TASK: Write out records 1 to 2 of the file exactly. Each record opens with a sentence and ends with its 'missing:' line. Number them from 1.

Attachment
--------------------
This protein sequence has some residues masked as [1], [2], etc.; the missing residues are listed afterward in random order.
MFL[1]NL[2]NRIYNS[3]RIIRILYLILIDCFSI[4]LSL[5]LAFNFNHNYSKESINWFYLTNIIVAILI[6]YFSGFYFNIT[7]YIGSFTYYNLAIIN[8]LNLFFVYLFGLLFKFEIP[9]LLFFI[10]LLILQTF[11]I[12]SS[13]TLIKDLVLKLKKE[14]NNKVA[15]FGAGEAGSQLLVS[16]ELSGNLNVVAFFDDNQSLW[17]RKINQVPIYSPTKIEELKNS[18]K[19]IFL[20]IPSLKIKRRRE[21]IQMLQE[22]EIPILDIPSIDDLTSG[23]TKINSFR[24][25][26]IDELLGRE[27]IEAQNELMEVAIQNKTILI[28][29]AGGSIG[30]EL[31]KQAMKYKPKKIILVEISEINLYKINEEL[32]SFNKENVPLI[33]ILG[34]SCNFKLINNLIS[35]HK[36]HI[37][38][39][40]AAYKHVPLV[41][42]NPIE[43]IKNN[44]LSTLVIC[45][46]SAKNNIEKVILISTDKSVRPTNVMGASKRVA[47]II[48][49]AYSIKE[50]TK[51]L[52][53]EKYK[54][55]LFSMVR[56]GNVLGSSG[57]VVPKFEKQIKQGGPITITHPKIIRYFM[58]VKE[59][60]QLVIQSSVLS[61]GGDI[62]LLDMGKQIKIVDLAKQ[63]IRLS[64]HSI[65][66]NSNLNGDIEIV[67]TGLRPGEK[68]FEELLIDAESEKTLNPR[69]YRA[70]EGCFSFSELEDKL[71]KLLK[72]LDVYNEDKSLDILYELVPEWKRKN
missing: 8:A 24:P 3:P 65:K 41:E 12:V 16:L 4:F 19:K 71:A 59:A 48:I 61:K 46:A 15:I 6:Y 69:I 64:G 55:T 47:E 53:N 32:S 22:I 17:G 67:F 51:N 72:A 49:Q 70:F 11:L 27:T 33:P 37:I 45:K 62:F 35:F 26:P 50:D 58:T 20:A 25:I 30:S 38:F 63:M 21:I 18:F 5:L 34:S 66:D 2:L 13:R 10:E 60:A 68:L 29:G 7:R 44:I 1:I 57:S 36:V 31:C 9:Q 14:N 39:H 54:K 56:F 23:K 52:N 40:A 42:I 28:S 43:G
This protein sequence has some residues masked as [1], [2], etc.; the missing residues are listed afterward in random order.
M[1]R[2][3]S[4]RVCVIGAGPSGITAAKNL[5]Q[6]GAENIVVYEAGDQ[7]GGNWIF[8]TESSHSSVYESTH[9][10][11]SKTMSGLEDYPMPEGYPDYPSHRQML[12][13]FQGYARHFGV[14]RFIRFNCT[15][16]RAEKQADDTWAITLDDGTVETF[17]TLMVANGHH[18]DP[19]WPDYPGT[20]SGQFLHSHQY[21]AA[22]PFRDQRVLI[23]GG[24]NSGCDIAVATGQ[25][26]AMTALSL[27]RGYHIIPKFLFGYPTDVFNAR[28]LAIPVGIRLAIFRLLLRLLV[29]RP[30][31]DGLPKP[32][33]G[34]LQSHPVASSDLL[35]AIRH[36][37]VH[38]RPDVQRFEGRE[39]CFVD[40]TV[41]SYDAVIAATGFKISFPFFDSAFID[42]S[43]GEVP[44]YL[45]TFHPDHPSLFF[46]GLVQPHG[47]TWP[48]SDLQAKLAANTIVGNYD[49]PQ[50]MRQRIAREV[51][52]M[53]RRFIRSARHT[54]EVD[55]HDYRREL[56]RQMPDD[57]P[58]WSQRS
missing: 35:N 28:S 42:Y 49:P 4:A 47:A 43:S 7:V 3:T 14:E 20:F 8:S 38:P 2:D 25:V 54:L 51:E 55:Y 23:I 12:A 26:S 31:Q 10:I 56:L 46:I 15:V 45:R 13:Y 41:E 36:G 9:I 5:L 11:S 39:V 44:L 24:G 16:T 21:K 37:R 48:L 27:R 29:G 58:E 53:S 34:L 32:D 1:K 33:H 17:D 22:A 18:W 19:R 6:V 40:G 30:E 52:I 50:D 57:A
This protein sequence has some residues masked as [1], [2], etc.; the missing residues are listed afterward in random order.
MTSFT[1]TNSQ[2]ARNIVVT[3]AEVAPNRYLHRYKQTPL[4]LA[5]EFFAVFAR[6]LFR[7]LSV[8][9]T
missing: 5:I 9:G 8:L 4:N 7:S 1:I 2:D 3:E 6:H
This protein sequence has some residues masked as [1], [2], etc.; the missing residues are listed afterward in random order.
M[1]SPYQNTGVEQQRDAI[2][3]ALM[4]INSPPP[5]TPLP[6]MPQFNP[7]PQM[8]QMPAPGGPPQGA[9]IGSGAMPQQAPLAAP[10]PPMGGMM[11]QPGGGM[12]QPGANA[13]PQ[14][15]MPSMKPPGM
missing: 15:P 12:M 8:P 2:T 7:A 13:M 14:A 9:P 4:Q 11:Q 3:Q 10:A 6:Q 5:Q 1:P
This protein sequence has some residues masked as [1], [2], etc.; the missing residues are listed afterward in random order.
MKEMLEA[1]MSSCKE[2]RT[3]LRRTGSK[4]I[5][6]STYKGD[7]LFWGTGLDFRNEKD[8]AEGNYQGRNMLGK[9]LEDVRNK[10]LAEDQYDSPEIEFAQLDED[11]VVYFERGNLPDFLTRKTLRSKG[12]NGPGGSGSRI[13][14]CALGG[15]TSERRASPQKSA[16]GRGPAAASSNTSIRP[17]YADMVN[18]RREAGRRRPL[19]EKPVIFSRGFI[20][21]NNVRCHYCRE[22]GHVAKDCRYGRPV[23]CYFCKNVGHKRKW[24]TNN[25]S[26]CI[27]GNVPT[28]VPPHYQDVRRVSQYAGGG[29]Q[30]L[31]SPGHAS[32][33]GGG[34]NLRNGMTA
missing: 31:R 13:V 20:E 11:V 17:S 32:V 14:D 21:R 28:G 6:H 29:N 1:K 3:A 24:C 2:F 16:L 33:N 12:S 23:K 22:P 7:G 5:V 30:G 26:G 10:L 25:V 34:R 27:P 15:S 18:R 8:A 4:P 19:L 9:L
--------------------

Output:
This protein sequence has some residues masked as [1], [2], etc.; the missing residues are listed afterward in random order.
MFL[1]NL[2]NRIYNS[3]RIIRILYLILIDCFSI[4]LSL[5]LAFNFNHNYSKESINWFYLTNIIVAILI[6]YFSGFYFNIT[7]YIGSFTYYNLAIIN[8]LNLFFVYLFGLLFKFEIP[9]LLFFI[10]LLILQTF[11]I[12]SS[13]TLIKDLVLKLKKE[14]NNKVA[15]FGAGEAGSQLLVS[16]ELSGNLNVVAFFDDNQSLW[17]RKINQVPIYSPTKIEELKNS[18]K[19]IFL[20]IPSLKIKRRRE[21]IQMLQE[22]EIPILDIPSIDDLTSG[23]TKINSFR[24][25][26]IDELLGRE[27]IEAQNELMEVAIQNKTILI[28][29]AGGSIG[30]EL[31]KQAMKYKPKKIILVEISEINLYKINEEL[32]SFNKENVPLI[33]ILG[34]SCNFKLINNLIS[35]HK[36]HI[37][38][39][40]AAYKHVPLV[41][42]NPIE[43]IKNN[44]LSTLVIC[45][46]SAKNNIEKVILISTDKSVRPTNVMGASKRVA[47]II[48][49]AYSIKE[50]TK[51]L[52][53]EKYK[54][55]LFSMVR[56]GNVLGSSG[57]VVPKFEKQIKQGGPITITHPKIIRYFM[58]VKE[59][60]QLVIQSSVLS[61]GGDI[62]LLDMGKQIKIVDLAKQ[63]IRLS[64]HSI[65][66]NSNLNGDIEIV[67]TGLRPGEK[68]FEELLIDAESEKTLNPR[69]YRA[70]EGCFSFSELEDKL[71]KLLK[72]LDVYNEDKSLDILYELVPEWKRKN
missing: 8:A 24:P 3:P 65:K 41:E 12:V 16:L 4:F 19:K 71:A 59:A 48:I 61:K 46:A 15:I 6:Y 69:I 64:G 55:T 47:E 53:N 32:S 22:I 17:G 67:F 51:N 72:A 49:Q 70:F 11:L 27:T 33:P 37:I 45:K 62:F 35:F 26:P 50:D 58:T 20:A 25:I 30:S 38:F 63:M 21:I 18:F 5:L 34:S 66:D 2:L 13:R 10:E 60:A 68:L 29:G 7:R 44:I 1:I 57:S 36:V 31:C 9:Q 14:N 39:H 54:K 56:F 23:K 52:N 40:A 42:I 28:S 43:G
This protein sequence has some residues masked as [1], [2], etc.; the missing residues are listed afterward in random order.
M[1]R[2][3]S[4]RVCVIGAGPSGITAAKNL[5]Q[6]GAENIVVYEAGDQ[7]GGNWIF[8]TESSHSSVYESTH[9][10][11]SKTMSGLEDYPMPEGYPDYPSHRQML[12][13]FQGYARHFGV[14]RFIRFNCT[15][16]RAEKQADDTWAITLDDGTVETF[17]TLMVANGHH[18]DP[19]WPDYPGT[20]SGQFLHSHQY[21]AA[22]PFRDQRVLI[23]GG[24]NSGCDIAVATGQ[25][26]AMTALSL[27]RGYHIIPKFLFGYPTDVFNAR[28]LAIPVGIRLAIFRLLLRLLV[29]RP[30][31]DGLPKP[32][33]G[34]LQSHPVASSDLL[35]AIRH[36][37]VH[38]RPDVQRFEGRE[39]CFVD[40]TV[41]SYDAVIAATGFKISFPFFDSAFID[42]S[43]GEVP[44]YL[45]TFHPDHPSLFF[46]GLVQPHG[47]TWP[48]SDLQAKLAANTIVGNYD[49]PQ[50]MRQRIAREV[51][52]M[53]RRFIRSARHT[54]EVD[55]HDYRREL[56]RQMPDD[57]P[58]WSQRS
missing: 35:N 28:S 42:Y 49:P 4:A 47:A 43:S 7:V 3:T 14:E 20:F 8:S 38:P 2:D 25:V 54:L 51:E 55:Y 23:I 12:A 26:S 31:Q 10:I 56:L 46:I 15:V 45:R 13:Y 41:E 36:G 9:I 5:L 11:S 39:V 44:L 24:G 16:T 21:K 37:R 48:L 27:R 29:G 58:E 53:S 34:L 32:D 1:K 33:H 17:D 22:A 18:W 19:R 6:V 40:G 30:E 52:I 50:D 57:A